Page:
In a related vein, in response to criticism by federal judges*fn4 frustrated that following the advisory United States Sentencing Commission (USSC) Guidelines "often result[s] in higher sentences for child pornography than for actually attempting to abuse a child," a practitioners advisory group of the USSC, in comments for a February 15, 2012 USSC hearing on federal child pornography offenses, observed that:
The enhancements that relate to the images possessed -- both the nature or type of images and their volume -- punish typical offenders as though they committed aggravated child pornography offenses, when in fact their offenses reflect no truly aggravating conduct. In 2010, two-thirds of child pornography offenders had their sentences raised by five offense levels for number of images alone. Given the online climate of file sharing programs such as Gigatribe, offenders often receive far more images than they requested or intended to receive. Other programs such as peer-to-peer networks offer unlimited access to another user's files. Many offenders end up with large amounts of material that they never actually view and did not want. Forensic review of our clients' computers frequently shows child pornography files that were never opened, or that were opened, quickly reviewed and deleted. The guidelines' focus on number of images thus mistakes quantity for culpability and fails to recognize real differences in the viewing habits and intent of individual defendants.
[Letter from Practitioners Advisory Group to Hon. Patti B. Saris, Chair, United States Sentencing Commission, at 3-4 n. 6 (February 13, 2012), http://www.ussc.gov/Legislative_ and_Public_Affairs/Public_Hearings_and_Meeti ngs/20120215-16/Testimony_15_PAG.pdf (last visited June 27, 2012) (footnotes omitted).]
Based on the reasoning expressed in J.G., Sisler, and the Practitioners Group comment, we regard the trial court's allocation, in this matter, of 15 points for "penetration" to have been unwarranted.
The trial court's determination regarding criterion 6, "duration of offensive behavior," must also be reversed because it had no basis in evidence that would satisfy the required "clear and convincing" standard. See In re Registrant M.F., 169 N.J. 45, 54 (2001); J.W., supra, 410 N.J. Super. at 130, 136. The court disallowed the State's argument for a "high risk" finding in this regard with a 9-point rating, and concluded, without evidentiary support, that, instead, a "moderate risk" finding with a 3-point rating was appropriate. Apart from the quantity of the material, there was no evidence at all before the court regarding the duration of the offensive behavior,
i.e., for how long a period registrant had possessed any of the material. All the court had was the surmise of the prosecutor based upon the quantity of material. No proofs, via expert witnesses or otherwise, were proffered to establish the length of time the material may have been on registrant's computer, or how much time would have been required to compile the quantity discovered. Without some such evidence, there was no basis for any finding at all in this category. The only finding permitted by the evidence, therefore, was zero points because the State had failed to produce clear and convincing evidence supporting any finding at all regarding criterion 6, "duration of offensive behavior."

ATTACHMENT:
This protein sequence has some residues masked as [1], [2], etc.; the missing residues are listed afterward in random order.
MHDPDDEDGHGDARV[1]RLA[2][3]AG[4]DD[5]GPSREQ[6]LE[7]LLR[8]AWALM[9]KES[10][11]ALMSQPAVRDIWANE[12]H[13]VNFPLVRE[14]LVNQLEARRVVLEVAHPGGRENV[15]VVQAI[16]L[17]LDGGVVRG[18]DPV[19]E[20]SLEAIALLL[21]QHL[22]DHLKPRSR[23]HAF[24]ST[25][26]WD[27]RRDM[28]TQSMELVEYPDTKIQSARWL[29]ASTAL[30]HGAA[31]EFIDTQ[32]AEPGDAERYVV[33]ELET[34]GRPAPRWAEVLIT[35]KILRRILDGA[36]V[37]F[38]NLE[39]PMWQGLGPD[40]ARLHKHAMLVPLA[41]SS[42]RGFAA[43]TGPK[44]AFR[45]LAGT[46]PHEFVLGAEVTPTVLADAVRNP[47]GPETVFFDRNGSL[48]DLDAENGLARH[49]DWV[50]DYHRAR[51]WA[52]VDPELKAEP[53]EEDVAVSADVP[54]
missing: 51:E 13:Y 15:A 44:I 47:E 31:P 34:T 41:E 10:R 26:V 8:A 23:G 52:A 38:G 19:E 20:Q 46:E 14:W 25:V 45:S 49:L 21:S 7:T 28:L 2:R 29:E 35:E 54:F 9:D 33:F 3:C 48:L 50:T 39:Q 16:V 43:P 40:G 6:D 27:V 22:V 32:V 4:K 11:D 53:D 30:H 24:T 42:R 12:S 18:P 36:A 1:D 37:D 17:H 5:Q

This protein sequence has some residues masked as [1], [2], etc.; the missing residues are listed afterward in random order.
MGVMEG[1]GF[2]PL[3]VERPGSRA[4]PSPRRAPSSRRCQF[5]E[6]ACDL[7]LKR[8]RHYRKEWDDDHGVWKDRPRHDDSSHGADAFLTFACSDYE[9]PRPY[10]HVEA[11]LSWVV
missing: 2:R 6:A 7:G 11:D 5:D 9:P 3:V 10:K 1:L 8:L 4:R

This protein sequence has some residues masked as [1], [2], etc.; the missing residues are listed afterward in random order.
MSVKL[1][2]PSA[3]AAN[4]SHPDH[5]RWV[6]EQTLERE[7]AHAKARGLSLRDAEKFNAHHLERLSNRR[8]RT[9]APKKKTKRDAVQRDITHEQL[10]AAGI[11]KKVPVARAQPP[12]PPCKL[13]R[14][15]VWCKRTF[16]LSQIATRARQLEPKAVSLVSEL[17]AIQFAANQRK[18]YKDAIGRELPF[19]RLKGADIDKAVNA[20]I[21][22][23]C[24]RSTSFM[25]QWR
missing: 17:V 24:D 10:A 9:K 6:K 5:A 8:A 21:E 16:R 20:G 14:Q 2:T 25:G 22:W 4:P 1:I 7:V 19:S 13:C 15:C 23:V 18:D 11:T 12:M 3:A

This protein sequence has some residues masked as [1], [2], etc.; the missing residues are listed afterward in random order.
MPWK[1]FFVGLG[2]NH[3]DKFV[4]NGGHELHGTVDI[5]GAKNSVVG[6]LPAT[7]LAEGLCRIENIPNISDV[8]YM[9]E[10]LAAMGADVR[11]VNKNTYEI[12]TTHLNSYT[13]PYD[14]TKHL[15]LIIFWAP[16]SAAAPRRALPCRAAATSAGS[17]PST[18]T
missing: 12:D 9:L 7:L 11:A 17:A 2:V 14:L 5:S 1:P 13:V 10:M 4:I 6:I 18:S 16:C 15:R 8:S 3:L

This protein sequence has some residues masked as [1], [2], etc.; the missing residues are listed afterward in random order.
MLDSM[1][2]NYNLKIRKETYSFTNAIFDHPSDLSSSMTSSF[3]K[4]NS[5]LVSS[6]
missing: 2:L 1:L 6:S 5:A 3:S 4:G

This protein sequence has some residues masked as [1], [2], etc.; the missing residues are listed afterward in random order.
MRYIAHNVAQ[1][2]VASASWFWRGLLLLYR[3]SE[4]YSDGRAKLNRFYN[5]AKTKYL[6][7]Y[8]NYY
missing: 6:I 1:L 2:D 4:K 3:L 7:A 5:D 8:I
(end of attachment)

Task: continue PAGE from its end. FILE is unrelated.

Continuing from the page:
The 15 points found for "penetration" and the 3 points found as a result of the court's "splitting-the-difference" determination regarding "duration," together, total 18 points. Elimination of these 18 points reduces registrant's RRAS score from the 54-point total found by the court to 36 points, resulting in registrant being placed in the "low range" of RRAS scoring, albeit at the highest end of that category.
The RRAS is designed to assess the risk of re-offense by one who has committed the crimes enumerated in N.J.S.A. 2C:7-2b. Under the statute, N.J.S.A. 2C:7-8c, understood with the guidance provided by the authoritative Attorney General Guidelines for Law Enforcement for the Implementation of Sex Offender Registration and Community Notification Laws, http://www.nj.gov/oag/dcj/megan/meganguidelines-2-07.pdf (last visited June 26, 2012), required by N.J.S.A. 2C:7-8d, "if the risk of re-offense is low, law enforcement agencies likely to encounter the person registered shall be notified" of the registrant's presence in the community. N.J.S.A. 2C:7-8c(1). Higher levels of risk assessment involve more sweeping community notification, including Internet registry. See N.J.S.A. 2C:7-8c(2),(3), -12, -13. There is no provision for concluding "that any registrant could be classified as posing no risk of reoffense." Doe v. Poritz, 142 N.J. 1, 22 (1995).
Accordingly, having reversed the trial court's findings on two of the RRAS criteria, resulting in registrant's movement from the second tier, moderate range of "risk to re-offend," to the first tier, low range, we remand to the trial court for a determination of the registration and notification regime that ought to apply in this matter.
Several other aspects of the trial proceeding, as challenged by registrant, call for comment in the cause of good judicial administration, notwithstanding they are not essential in reaching our conclusions on the questions squarely presented.
In the context of what is before us, we would be remiss if we omitted to emphasize the prohibition of Rule 1:36-3 that "no unpublished opinion shall be cited by any court." This norm applies even in so specialized a subject matter as this, along with the concomitant prohibition precluding any party from citing an unpublished opinion "to any court" without first providing a copy to the adversary along with "all contrary unpublished opinions known to counsel." Ibid.